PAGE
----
What is a Partial Seizure?
Focal seizure or also called as a partial seizure is a neurological disorder that affects only one hemisphere of the brain. The cerebellum has two territories, and each territory consists of four lobes. In a partial seizure, the misfiring affects just one part of the brain or a specific lobe. The symptoms experienced by the individual vary according to the affected region.
Majority of the symptoms of a partial seizure include a feeling of déjà vu, visual disturbance, numbness, and hallucination.
Types of Partial Seizure
The partial seizure has two additional categories – simple partial seizure and complex focal seizures.
Simple Partial Seizure
In a simple partial seizure attack, only a small portion of the brain experiences the misfiring, which is often the temporal lobes. The attack episode remains for a few seconds and the person who underwent through it retain consciousness immediately. Immediately after the simple partial seizure attack, a few people experience a more massive attack, where the electrical activity spreads to other lobes of the brain, turning the entire activity into the complex partial seizure episode.
People experiencing simple partial seizures show subjective experience and symptoms. They vary significantly between different people. It is because of the varying locations of the origin of the seizure. In many of the cases, people usually are not easily aware of the situation or shrug it off as a funny incident. A partial seizure attack starts suddenly and remains for a brief moment, usually for about a minute.
When the person is awake, the individual can show the following simple partial seizure symptoms:
- Preserved consciousness.
- Sensations of falling.
- Sudden feeling of fear, nausea, sadness, and happiness.
- Experiencing unusual sensations.
- Change in hearing, tasting, smelling, and seeing senses.
- A feeling of spatial distortion.
- Inability to speak.
- Remembrance of the entire episode.
When the partial seizure attack occurs during sleep, he or she enters into a semiconscious state, where they act according to the dream by engaging with the real environment. The surroundings will appear normal or slightly distorted. The person will also be in a position to communicate at a normal level. However, as they are still in the semiconscious state, they will add delusions into the communication, which speak about the thoughts or the events pertaining to the dream.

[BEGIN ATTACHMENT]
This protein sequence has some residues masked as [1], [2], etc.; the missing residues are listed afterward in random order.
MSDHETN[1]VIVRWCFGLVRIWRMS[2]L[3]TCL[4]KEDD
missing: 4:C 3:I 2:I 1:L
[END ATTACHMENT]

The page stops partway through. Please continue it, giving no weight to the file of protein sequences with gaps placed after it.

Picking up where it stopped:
Complex Focal Seizure
In a complex focal seizure, the individual experiences a severe attack as it involves both the hemispheres of the brain. The association is with the single cerebral hemisphere. Due to this, the personal experiences impairment of consciousness.
After an individual experiences complex focal seizure, he or she enters a seizure aura. The aura manifests as a feeling of déjà vu, fear, and euphoria. There are also chances that the atmosphere may act as a barrier to the visual disturbance, such as a change in the professed size of an object. After losing consciousness, the individual shows signs of automatisms such as swallowing and lip-smacking. There could be a temporary loss of memory that surrounds the partial seizure episode. Although, it is possible for the individual to perform routine tasks, they are not purposeful, and the witnesses who are noticing it may not see it as a wrong movement.
The arousal of complex partial seizure occurs at the mesial temporal lobe, particularly in the neocortical, hippocampus, and amygdala regions. One of the common associations with the seizure is mesial temporal sclerosis. It is a specific pattern of hippocampal neuron loss accompanied by atrophy and hippocampal gliosis. The occurrence of the complex partial seizure is due to the reason of synchronous electrical brain activity, which causes impairment to consciousness and responsiveness.
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